Who is suitable for?
Rhinoplasty is perhaps the most widespread procedure regarding cosmetic facial surgery in Greece. Our know-how and experience allow us to intervene in the nose both aesthetically and functionally. So, whether what you are asking for is to get a nose that will satisfy you aesthetically and visually, or you are asking to correct functional issues, or both, we have both the means and the knowledge to provide it. It should be noted that in most cases with aesthetic problems, scoliosis of the nasal septum coexists, as well as hypertrophic orbits, which must be corrected in the same operation in order to avoid and resolve problems of supporting the nose and breathing.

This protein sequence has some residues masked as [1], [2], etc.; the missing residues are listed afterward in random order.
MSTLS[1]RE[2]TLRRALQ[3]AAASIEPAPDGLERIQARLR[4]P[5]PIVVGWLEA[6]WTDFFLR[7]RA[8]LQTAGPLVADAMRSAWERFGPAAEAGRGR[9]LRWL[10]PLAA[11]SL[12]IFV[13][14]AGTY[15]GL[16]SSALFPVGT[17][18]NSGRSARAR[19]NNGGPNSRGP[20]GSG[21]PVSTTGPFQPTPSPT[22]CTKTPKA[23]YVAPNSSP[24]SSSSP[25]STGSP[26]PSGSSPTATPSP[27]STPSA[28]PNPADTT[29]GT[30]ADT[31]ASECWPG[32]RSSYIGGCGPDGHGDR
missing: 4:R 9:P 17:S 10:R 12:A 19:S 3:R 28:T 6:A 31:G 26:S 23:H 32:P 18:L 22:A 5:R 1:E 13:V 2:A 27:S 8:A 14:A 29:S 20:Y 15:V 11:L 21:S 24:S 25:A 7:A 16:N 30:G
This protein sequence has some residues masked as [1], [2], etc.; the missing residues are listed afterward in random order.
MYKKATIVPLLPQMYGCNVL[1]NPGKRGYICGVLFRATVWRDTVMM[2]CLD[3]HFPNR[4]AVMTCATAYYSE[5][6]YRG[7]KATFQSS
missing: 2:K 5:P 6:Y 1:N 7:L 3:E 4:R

There are some basic principles that define the aesthetics and harmony of a nose and these principles always take into account the overall proportions of the face. There is, however, no specific “cookie cutter technique” and the nose in a rhinoplasty is shaped according to the available ratio, facial features and personal preferences. My recommendation is usually to achieve a nose with a natural and timeless result, which from a straight dorsum ends at a slightly raised tip, but without giving the image of a “protruding” nose. The nose should be in proportion to the chin and eyes, and its size is usually determined by the dimensions of the face. An excessively small nose may be lost on a relatively large face, while a very large nose may excel as a characteristic over eyes, cheekbones, lips, etc. The goal is to achieve the best possible for each face, starting from its already existing characteristics, in order to achieve a beautiful and natural result. But beyond recommendations and ideal proportions, more important is the personal desire of each person and how he has envisioned his nose. It is not right or always possible to match another person’s nose, with other features and other proportions, to the face in question, but we can follow some general standards or stereotypes of beauty. Sometimes it helps to do a computer simulation to better understand the changes we want to achieve, without of course being able to rely fully on electronic means. Through the discussion and experience of the surgeon it is possible to fully understand exactly what we want to achieve with a rhinoplasty and we can adapt the operation to achieve exactly that.